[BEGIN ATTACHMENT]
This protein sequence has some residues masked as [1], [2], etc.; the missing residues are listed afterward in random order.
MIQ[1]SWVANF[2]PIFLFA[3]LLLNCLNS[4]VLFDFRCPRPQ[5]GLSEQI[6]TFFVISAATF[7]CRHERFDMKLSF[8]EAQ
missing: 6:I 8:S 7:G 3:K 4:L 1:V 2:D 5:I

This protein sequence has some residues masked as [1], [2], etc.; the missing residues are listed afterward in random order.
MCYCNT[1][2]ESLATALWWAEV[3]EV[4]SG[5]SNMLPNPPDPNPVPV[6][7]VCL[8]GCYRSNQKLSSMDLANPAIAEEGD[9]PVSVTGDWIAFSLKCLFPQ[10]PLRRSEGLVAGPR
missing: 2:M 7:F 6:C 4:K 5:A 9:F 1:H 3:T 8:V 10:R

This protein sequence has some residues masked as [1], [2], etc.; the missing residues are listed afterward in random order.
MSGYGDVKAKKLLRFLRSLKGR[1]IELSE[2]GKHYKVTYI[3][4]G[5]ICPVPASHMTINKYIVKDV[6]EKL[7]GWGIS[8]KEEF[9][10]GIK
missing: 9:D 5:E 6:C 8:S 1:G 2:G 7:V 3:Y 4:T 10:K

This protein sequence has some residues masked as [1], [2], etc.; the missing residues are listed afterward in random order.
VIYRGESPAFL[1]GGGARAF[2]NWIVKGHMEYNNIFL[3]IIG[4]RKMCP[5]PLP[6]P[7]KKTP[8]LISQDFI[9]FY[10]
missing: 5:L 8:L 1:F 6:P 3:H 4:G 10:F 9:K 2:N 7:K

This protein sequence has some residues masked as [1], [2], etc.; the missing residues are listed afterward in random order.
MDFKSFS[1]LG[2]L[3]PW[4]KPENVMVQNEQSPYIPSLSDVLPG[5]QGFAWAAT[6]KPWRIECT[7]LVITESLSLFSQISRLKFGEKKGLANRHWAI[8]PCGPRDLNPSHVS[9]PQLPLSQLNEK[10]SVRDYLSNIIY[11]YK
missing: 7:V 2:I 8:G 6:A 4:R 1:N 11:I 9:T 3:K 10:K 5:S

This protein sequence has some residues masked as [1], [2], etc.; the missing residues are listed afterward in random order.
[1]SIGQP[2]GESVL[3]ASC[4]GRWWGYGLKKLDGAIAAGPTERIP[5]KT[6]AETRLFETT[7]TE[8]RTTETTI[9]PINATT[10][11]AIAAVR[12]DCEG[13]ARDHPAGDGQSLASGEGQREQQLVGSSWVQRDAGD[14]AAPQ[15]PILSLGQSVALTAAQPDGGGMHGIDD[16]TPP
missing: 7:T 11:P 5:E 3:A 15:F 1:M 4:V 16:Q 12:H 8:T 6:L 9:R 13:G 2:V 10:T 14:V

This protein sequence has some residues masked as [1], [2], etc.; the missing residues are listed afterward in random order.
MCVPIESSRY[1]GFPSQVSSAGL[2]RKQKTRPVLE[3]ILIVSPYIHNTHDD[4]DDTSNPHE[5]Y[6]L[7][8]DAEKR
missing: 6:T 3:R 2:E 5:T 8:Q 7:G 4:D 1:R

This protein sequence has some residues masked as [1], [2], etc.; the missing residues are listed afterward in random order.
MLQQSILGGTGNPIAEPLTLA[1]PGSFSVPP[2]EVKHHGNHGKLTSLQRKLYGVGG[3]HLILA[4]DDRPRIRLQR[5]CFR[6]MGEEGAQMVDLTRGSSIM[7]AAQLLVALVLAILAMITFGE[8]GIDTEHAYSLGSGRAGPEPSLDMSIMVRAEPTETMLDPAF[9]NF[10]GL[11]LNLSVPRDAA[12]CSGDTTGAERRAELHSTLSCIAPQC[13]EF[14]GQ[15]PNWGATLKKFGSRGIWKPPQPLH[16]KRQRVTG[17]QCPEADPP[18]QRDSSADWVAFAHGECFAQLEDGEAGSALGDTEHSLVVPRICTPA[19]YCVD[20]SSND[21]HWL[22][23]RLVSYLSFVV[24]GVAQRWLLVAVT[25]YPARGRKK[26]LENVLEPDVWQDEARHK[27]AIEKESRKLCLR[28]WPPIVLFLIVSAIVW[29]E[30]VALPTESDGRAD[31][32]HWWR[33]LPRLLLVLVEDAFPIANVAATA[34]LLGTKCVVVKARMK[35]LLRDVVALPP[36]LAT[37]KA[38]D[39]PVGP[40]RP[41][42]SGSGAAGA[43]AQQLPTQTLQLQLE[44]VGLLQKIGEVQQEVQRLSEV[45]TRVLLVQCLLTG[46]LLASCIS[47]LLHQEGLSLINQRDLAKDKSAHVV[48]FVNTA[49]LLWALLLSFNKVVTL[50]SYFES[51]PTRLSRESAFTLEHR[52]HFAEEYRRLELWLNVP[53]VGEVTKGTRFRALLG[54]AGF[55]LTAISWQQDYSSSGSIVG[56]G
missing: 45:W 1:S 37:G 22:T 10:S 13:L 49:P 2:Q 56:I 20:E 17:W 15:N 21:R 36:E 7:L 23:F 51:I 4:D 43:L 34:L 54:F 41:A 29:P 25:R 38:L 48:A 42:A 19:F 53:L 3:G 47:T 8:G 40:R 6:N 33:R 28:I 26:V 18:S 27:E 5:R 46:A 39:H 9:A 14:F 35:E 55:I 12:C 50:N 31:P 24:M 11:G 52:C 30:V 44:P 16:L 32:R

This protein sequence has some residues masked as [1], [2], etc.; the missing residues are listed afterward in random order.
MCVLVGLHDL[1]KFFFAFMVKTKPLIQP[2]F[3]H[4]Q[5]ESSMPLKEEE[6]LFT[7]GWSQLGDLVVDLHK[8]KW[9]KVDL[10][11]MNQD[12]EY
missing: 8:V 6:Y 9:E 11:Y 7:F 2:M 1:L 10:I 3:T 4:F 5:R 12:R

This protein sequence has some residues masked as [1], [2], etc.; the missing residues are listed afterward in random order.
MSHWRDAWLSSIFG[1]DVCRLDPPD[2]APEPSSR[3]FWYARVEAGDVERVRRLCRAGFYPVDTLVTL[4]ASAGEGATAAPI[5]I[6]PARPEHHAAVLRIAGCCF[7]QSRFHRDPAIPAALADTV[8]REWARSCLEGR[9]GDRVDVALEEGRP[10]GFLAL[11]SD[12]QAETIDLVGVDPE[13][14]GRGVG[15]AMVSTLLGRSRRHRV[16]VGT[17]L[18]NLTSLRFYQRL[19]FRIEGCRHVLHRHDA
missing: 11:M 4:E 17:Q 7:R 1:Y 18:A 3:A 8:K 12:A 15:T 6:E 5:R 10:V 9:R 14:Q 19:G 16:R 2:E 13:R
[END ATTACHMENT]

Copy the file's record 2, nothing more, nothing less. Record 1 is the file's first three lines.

This protein sequence has some residues masked as [1], [2], etc.; the missing residues are listed afterward in random order.
MCYCNT[1][2]ESLATALWWAEV[3]EV[4]SG[5]SNMLPNPPDPNPVPV[6][7]VCL[8]GCYRSNQKLSSMDLANPAIAEEGD[9]PVSVTGDWIAFSLKCLFPQ[10]PLRRSEGLVAGPR
missing: 2:M 7:F 6:C 4:K 5:A 9:F 1:H 3:T 8:V 10:R